There is a tiny, weird pocket of Chinatown in lower Manhattan that at first glance one might write off as just another dirty, old corner of the city, when in reality it was the birthplace of modern tattooing in America. In 1891, 11 Chatham Square was home to Samuel O’Reilly — who patented the first electric tattoo machine based off of an electric pen invented by Thomas Edison. From then on, the neighborhood would become the epicenter of the tattoo community, attracting names like Charlie Wagner and Millie Hull, key players in what would later be known as the formative years of American tattooing.
We’d like to think that if you had told any of the founding fathers of tattooing back then that their seedy little corner of the world would later become the home to one of New York’s premier tattoo museums and shops citing their work as the foundation for the entire American tattoo community, they’d stare at you in utter disbelief, but low and behold there she sits — right at 141 Division Street, home of Daredevil Tattoo and Museum.
Brad Fink, co-owner of Daredevil, artist, and collector of tattoo artifacts, has been building his collection since he was given his first Earl Brown machine by his mentor at 18. “I can’t really explain why I’m drawn to this stuff, other than the fact that it embodies and empowers our lives and what we do,” Fink explains. Daredevil wasn’t always part museum, in fact, until four years ago, Fink says that none of his vast collection was on display, but rather collecting dust in his house. With the help of a successful Kickstarter campaign, a museum was born.
Lining each and every square inch of Daredevil, the museum is totally integrated into the shop itself. Dozens of antique tattoo machines line the interior of the front desk case, while original sketches from O’Reilly’s personal journal line the walls, some even dating back to the turn of the century.
Of the hundreds of artifacts lining the walls there is one that has a special place in the heart of Fink’s co-owner and fellow artist Michelle Myles — the original Bert Grimm Sundancer, an iconic piece of flash depicting a dancing native American woman in a traditional war bonnet. “People come from all over the world to check her out. I always say it’s like we live with a celebrity. Some people come in here, and don’t really realize what they’re looking at,” says Fink. “I’ll ask them, ‘oh, have you seen the Sundancer?’ and they’ll say, ‘oh ya, so and so has that at their shop.’ I’m like, ‘no, no. That’s the original.’”
Recently acquiring their official status as a museum and nonprofit, Fink has been surprised by the feedback they’ve received — particularly from those that aren’t necessarily integrated in the community. “We’ve had several high school classes come in, and for a teacher to bring their class here,to me, that’s huge,” Fink explains. “When I was in high school that was never even an option.”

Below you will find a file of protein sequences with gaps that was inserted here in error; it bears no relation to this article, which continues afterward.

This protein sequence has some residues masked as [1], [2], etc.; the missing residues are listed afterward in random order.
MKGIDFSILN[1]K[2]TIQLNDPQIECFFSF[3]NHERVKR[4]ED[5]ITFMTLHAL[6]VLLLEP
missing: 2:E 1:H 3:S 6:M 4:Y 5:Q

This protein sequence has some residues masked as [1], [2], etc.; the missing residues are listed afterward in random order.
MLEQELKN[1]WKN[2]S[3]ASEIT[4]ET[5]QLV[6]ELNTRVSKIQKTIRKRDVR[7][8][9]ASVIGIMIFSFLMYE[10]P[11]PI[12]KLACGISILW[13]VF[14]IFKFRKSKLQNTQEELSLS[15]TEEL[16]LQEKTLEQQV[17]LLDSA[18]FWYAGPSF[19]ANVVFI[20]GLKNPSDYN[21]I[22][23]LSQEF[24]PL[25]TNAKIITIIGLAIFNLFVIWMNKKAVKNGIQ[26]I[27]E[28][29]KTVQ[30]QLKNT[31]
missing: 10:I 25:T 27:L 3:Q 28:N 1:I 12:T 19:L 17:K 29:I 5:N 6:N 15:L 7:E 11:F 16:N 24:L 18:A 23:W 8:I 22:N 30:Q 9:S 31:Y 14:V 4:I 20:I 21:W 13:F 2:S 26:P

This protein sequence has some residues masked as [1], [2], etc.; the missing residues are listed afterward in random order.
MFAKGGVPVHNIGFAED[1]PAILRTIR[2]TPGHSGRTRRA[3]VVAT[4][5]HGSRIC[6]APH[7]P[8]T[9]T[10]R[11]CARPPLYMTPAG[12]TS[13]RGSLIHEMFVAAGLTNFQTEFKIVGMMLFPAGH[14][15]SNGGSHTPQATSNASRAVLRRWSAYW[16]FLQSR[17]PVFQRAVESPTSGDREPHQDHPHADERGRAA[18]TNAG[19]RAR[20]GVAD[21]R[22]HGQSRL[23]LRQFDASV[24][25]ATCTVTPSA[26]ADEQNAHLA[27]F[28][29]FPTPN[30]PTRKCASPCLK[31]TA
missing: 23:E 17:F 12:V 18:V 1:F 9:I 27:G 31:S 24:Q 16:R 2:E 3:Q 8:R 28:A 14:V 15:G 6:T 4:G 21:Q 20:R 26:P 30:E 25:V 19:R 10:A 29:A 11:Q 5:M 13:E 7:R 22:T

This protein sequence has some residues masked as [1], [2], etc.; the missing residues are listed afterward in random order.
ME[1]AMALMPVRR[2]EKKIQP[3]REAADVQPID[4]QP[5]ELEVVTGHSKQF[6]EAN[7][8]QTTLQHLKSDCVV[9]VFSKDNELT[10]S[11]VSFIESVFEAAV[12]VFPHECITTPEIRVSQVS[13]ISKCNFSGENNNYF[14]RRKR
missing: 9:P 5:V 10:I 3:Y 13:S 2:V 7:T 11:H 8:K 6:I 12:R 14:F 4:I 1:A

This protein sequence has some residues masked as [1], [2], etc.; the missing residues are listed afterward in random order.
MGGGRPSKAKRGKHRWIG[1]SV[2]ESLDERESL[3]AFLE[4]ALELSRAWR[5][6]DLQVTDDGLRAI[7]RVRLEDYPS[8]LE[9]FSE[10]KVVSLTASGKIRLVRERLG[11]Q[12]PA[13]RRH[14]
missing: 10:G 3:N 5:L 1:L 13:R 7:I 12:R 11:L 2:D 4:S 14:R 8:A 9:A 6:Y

Part of what makes the museum so unique, is its devotion to providing a written history of the evolution of tattooing. Up until quite recently tattoos weren’t particularly accepted by society, let alone something that would incite a museum. “There’s not a written history of this. When these guys and gals that did this in the early 1900’s, they weren’t considering themselves these artistes. They were basically just tradesmen, and with that there isn’t a lot of written history,” explains Fink. “It really is sort of like our love letter [to the tattoo community], because it epitomizes us and our foundation, and I think it’s important to sort of put on a pedestal where this crazy art came from, because tattooing is like no other. It’s permanent, but it’s not permanent because it only lasts as long as you will, and when you’re dead — it’s gone.”
While some of the museum’s more prominent pieces, like the Edison pen and several original Samuel O’Reilly sketches, are on display right now at either the New York Historical Society exhibition or at the Gus Wagner exhibit at the South Street Seaport Museum, the rest of the collection can be seen any day of the week at Daredevil during normal shop hours, the best part being that it’s absolutely free. While the collection on display at Daredevil is enormous, Fink assures us that it’s just the tip of the iceberg. “I think there’s a lot yet to be uncovered. I think that everything that we know is sort of common knowledge, and has been uncovered previously, but I think there’s still stuff out there.”
Regardless of whether or not you’re heavily integrated into the community, particularly fascinated by the history of New York City, or just a general museum aficionado, there’s a little bit of something for everyone at Daredevil. Around the turn of the century an establishment like this would have never been possible, but with the help of Fink and Myles, the rich history behind the tattoo community is finally having its moment in the sun.